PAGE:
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Karlynp & The Doggone World

Chatting about books, authors, reading devices and the latest events happening around the cyber-world of book reviews.

Anne Rice Wants Amazon to Expose Their Customer's Real Life Identities

You might have seen the hype around Anne Rice's noble cause to save the online virtual world from a pack of meanie book reviewers and forum members.  How is she doing it?  She is circulating a petition to encourage Amazon to expose the real life identities of EVERYONE who posts comments or reviews on the site. We are talking millions, if not billions, of people potentially impacted.


So far, she has gathered just less than 5,000 signatures. Compare that to the Amazon users it will impact, it's a very small number.  Since I personally don't see Amazon ever implementing any significant changes based on a group no larger than a small farm town in the Midwest, I see this as a philosophical debate only. Should anonymous comments and reviewing be banned? How many people would still post comments and reviews if their full name was exposed?  Will people favor their safety and privacy over the need to write reviews? And, will this really slay the bully dragons once a for all?


And then there is Amazon.  The hurdles they would have to jump to make this happen would be astounding: legal issues, public relations issues, and certainly technical issues. And then there are the children to consider. How many reviewers are teenagers age 13-17? No way would Amazon allow their identity public knowledge. Privacy advocate groups, who are well funded and organized, would slam this down so fast it would make these authors head spin.


As far as 'bullying' on Amazon, some of their stories are heart breaking. I don't blame them for wanting recourse. But others are just silly. Some of these authors felt bullied when a reviewer pointed out their bad grammar, or when the reviewer didn't finish the entire book. Those are NOT all stories of real online bullying, but many of authors who simply got their feelings hurt.


I have read through many posts by authors who support this, most of who believe this is the fix needed to stop the bullying.  And I will acknowledge that it might help to a degree. But those who really want to be anonymous on Amazon will still find it quite easy.  (Seriously, buy a gift card at a drug store, open an account under your chosen name, and then buy something for $1 off that gift card. Presto! You have a new Amazon account with the name you chose, and have posting privileges anywhere on their site.)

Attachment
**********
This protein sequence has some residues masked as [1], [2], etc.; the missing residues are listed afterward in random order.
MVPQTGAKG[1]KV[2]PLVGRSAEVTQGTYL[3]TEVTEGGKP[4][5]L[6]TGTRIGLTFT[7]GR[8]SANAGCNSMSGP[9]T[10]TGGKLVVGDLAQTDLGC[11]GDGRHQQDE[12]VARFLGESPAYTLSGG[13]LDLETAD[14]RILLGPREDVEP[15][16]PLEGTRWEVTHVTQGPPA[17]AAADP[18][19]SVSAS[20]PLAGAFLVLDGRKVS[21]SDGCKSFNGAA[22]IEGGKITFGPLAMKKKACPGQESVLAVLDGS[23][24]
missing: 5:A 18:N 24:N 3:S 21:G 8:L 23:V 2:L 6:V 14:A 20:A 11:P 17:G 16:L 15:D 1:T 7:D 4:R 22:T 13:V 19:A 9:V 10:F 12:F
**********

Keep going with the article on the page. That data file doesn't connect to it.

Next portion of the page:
Personal safety, stalkers...etc. are also real issues being ignored by this crowd. Everyone has a different moral compass, so feeding complete strangers someone's real life information could result in some dangerous situations. We have already seen many authors and reviewers turn vigilantly when they obtain 'their enemy's' real identification, all in hopes of crucifying and shaming them. Many of these situations began over honest actions such as negative review of the book. 


I am really sad to see these authors supporting this. I don't think many are really thinking it through. It would severally taint the pool of honest reviews, skew them to mostly five-star reviews, and stop a lot of great conversations.  And while social media sites such as Facebook uses real identities, keep in mind that the users can control who sees their accounts, who can comment...etc.  Since users will not be able to manage who sees their information, I  suspect many people will decide to stop posting completely.


But I will support the authors who support this petition in the only way I can. Yesterday I deleted a 5 star review on Amazon to support one of the authors who signed the petition. My reasoning? If she doesn't support anonymous reviewers, then I won't insult her with one.


Lastly, do keep in mind the great impact such a policy would have. How many people do you think would still post reviews (positive or negative) of erotica books? I have to wonder how many erotica authors signed that petition not understanding it would mean far fewer honest reviews for their books.


Bottom line, any author who wants to be the next E.L. James, they will need those anonymous reviews to get there.